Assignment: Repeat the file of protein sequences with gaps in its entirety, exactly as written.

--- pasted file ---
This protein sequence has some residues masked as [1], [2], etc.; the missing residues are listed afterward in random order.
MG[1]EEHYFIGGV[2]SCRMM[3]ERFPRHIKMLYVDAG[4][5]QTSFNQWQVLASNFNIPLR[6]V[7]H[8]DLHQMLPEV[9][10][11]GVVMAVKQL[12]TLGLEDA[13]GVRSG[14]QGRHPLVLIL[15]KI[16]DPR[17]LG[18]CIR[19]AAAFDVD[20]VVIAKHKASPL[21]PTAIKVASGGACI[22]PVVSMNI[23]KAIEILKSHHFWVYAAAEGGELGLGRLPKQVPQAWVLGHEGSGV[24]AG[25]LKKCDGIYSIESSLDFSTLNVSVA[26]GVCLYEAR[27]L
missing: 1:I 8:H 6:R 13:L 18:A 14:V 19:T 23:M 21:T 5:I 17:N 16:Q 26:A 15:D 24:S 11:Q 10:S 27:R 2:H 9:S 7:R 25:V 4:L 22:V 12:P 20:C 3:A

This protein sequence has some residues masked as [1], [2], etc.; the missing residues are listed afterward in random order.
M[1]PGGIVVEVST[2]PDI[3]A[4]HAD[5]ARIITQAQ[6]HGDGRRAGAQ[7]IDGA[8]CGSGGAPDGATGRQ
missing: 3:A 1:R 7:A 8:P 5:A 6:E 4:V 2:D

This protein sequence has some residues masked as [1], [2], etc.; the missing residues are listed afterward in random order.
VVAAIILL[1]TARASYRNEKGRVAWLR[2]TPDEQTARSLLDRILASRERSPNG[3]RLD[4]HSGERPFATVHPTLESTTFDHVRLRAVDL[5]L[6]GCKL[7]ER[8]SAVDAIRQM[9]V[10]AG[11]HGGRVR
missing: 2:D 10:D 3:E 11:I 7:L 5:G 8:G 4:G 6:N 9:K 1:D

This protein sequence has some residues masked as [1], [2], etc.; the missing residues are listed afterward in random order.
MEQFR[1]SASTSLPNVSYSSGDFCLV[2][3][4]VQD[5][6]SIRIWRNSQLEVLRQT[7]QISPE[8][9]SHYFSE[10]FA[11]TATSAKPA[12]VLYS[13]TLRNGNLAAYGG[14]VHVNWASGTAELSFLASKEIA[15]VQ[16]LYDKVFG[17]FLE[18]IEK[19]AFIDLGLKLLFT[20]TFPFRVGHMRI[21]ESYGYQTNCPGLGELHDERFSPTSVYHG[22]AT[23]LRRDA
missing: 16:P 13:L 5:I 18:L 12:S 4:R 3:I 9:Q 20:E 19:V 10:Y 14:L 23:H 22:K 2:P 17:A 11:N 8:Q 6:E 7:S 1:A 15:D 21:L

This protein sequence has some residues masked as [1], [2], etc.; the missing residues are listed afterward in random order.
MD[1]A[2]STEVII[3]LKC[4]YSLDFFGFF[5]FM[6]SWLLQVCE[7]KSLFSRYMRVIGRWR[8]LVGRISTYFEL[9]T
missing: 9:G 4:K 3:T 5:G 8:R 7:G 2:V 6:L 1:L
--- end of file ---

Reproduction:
This protein sequence has some residues masked as [1], [2], etc.; the missing residues are listed afterward in random order.
MG[1]EEHYFIGGV[2]SCRMM[3]ERFPRHIKMLYVDAG[4][5]QTSFNQWQVLASNFNIPLR[6]V[7]H[8]DLHQMLPEV[9][10][11]GVVMAVKQL[12]TLGLEDA[13]GVRSG[14]QGRHPLVLIL[15]KI[16]DPR[17]LG[18]CIR[19]AAAFDVD[20]VVIAKHKASPL[21]PTAIKVASGGACI[22]PVVSMNI[23]KAIEILKSHHFWVYAAAEGGELGLGRLPKQVPQAWVLGHEGSGV[24]AG[25]LKKCDGIYSIESSLDFSTLNVSVA[26]GVCLYEAR[27]L
missing: 1:I 8:H 6:R 13:L 18:A 14:V 19:T 23:M 21:T 5:I 17:N 16:Q 26:A 15:D 24:S 11:Q 10:S 27:R 2:H 9:S 7:R 25:V 4:L 22:V 12:P 20:C 3:A

This protein sequence has some residues masked as [1], [2], etc.; the missing residues are listed afterward in random order.
M[1]PGGIVVEVST[2]PDI[3]A[4]HAD[5]ARIITQAQ[6]HGDGRRAGAQ[7]IDGA[8]CGSGGAPDGATGRQ
missing: 3:A 1:R 7:A 8:P 5:A 6:E 4:V 2:D

This protein sequence has some residues masked as [1], [2], etc.; the missing residues are listed afterward in random order.
VVAAIILL[1]TARASYRNEKGRVAWLR[2]TPDEQTARSLLDRILASRERSPNG[3]RLD[4]HSGERPFATVHPTLESTTFDHVRLRAVDL[5]L[6]GCKL[7]ER[8]SAVDAIRQM[9]V[10]AG[11]HGGRVR
missing: 2:D 10:D 3:E 11:I 7:L 5:G 8:G 4:G 6:N 9:K 1:D

This protein sequence has some residues masked as [1], [2], etc.; the missing residues are listed afterward in random order.
MEQFR[1]SASTSLPNVSYSSGDFCLV[2][3][4]VQD[5][6]SIRIWRNSQLEVLRQT[7]QISPE[8][9]SHYFSE[10]FA[11]TATSAKPA[12]VLYS[13]TLRNGNLAAYGG[14]VHVNWASGTAELSFLASKEIA[15]VQ[16]LYDKVFG[17]FLE[18]IEK[19]AFIDLGLKLLFT[20]TFPFRVGHMRI[21]ESYGYQTNCPGLGELHDERFSPTSVYHG[22]AT[23]LRRDA
missing: 16:P 13:L 5:I 18:L 12:S 4:R 3:I 9:Q 20:E 19:V 10:Y 14:L 23:H 22:K 2:P 17:A 11:N 8:Q 6:E 7:S 1:A 15:D 21:L

This protein sequence has some residues masked as [1], [2], etc.; the missing residues are listed afterward in random order.
MD[1]A[2]STEVII[3]LKC[4]YSLDFFGFF[5]FM[6]SWLLQVCE[7]KSLFSRYMRVIGRWR[8]LVGRISTYFEL[9]T
missing: 9:G 4:K 3:T 5:G 8:R 7:G 2:V 6:L 1:L